Most positive blood and/or CSF cultures for infants aged ≤60 days will yield results by 24 hours; 95% of the pathogens present could be detected within 36 hours. Sending a non-ill-appearing febrile infant home at 24 hours may miss 15% of the instances of bacteremia, but the overall low prevalence of invasive bacterial infection in infants should be considered.

The High-Value Care Rounding Tool: Development and Validity Evidence. McDaniel CE, et al. Academic Medicine. 2018;93(2):199-206.12

Background

Providing high-value care (HVC) to patients is a struggle for physicians and healthcare systems. Although physicians teaching trainees HVC practices could be an effective way to increase cost-conscious care, the best practices for teaching HVC remain unknown. To fill this gap, the authors developed a tool to measure the frequency and content of observable HVC teaching and evaluated the validity of the tool within a pediatric inpatient setting.

Study Overview and Results

The HVC rounding tool was developed through several phases from conception to validation. The research group used a modified Delphi method to construct the tool using a consensus building process based on opinions from content experts in the field of HVC, from a variety of specialties, experience levels, and geographic areas of the United States. Each item of the HVC instrument was rated by these experts, and, from their evaluations and surveys, an 11-item HVC tool was constructed. A pilot of the tool was performed to establish internal validity and interrater reliability based on observations of 148 patient encounters. From this process, a final 10-item HVC rounding tool emerged, including domains in quality, cost, and patient values. A few items included giving positive feedback for not doing an unnecessary test, discussing whether a patient needs to stay inpatient or meets discharge criteria, and customizing a care plan to align with family values and goals. The final iteration of the tool had no rater disagreements within the quality and patient values domain and only one disagreement within the cost domain.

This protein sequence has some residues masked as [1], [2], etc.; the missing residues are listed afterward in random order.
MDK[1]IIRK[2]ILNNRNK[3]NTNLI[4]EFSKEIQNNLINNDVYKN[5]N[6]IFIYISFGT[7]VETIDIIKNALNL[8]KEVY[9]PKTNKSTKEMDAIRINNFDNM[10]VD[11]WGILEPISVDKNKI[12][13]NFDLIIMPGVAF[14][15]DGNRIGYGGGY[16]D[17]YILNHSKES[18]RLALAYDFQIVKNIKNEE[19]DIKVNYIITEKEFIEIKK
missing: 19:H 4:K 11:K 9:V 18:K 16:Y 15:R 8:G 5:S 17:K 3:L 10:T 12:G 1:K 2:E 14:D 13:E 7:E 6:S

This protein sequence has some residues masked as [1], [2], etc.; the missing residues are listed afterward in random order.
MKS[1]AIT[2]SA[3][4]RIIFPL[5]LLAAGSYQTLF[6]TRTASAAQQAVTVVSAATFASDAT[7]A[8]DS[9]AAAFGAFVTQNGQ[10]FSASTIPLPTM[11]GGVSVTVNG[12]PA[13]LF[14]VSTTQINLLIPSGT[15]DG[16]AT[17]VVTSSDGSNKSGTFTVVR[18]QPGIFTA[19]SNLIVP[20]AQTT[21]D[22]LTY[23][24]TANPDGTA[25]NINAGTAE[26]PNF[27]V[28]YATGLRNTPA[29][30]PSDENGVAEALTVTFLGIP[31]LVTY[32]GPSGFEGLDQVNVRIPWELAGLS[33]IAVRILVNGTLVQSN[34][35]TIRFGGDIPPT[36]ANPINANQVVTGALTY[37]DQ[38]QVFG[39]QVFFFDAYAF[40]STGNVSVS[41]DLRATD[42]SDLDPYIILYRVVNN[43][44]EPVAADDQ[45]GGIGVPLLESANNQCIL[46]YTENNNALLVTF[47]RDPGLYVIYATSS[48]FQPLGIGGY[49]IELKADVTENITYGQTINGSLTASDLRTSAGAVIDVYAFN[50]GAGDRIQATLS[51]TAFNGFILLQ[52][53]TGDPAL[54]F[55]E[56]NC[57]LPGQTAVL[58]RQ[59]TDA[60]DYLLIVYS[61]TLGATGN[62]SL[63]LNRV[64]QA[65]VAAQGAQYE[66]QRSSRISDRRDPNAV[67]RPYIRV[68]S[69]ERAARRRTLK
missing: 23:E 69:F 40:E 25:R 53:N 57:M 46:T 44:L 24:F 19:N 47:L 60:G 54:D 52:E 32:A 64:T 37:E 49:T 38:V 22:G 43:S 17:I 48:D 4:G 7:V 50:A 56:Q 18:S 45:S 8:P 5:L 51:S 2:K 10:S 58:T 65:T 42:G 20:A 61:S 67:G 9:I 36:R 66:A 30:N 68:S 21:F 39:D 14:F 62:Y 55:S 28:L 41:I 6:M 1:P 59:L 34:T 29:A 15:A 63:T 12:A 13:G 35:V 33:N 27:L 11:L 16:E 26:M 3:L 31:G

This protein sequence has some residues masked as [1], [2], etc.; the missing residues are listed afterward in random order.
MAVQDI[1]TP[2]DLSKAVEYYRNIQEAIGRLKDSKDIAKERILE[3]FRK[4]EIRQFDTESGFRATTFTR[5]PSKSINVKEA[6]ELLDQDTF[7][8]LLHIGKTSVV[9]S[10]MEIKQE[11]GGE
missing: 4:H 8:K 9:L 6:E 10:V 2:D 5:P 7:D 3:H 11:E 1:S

Limitations

This tool was validated at a single pediatric institution, and, thus, the generalizability of the tool has not been established. The authors note that the Delphi panelists used for the construction of the tool were from a medical subspecialty background and not surgical backgrounds, which limits its applicability from a surgical perspective. The tool does not allow for differentiation between lengthy discussions or brief comments presented during rounds.

Important Findings and Implications

The HVC rounding tool is both innovative and timely. Pediatric hospitalists are leaders in family-centered care, and this tool allows assessment of whether important concepts of high-value care are discussed at the bedside. A multisite educational study using this tool would be welcome.

Disclosures

The authors have no conflicts of interest to declare.

References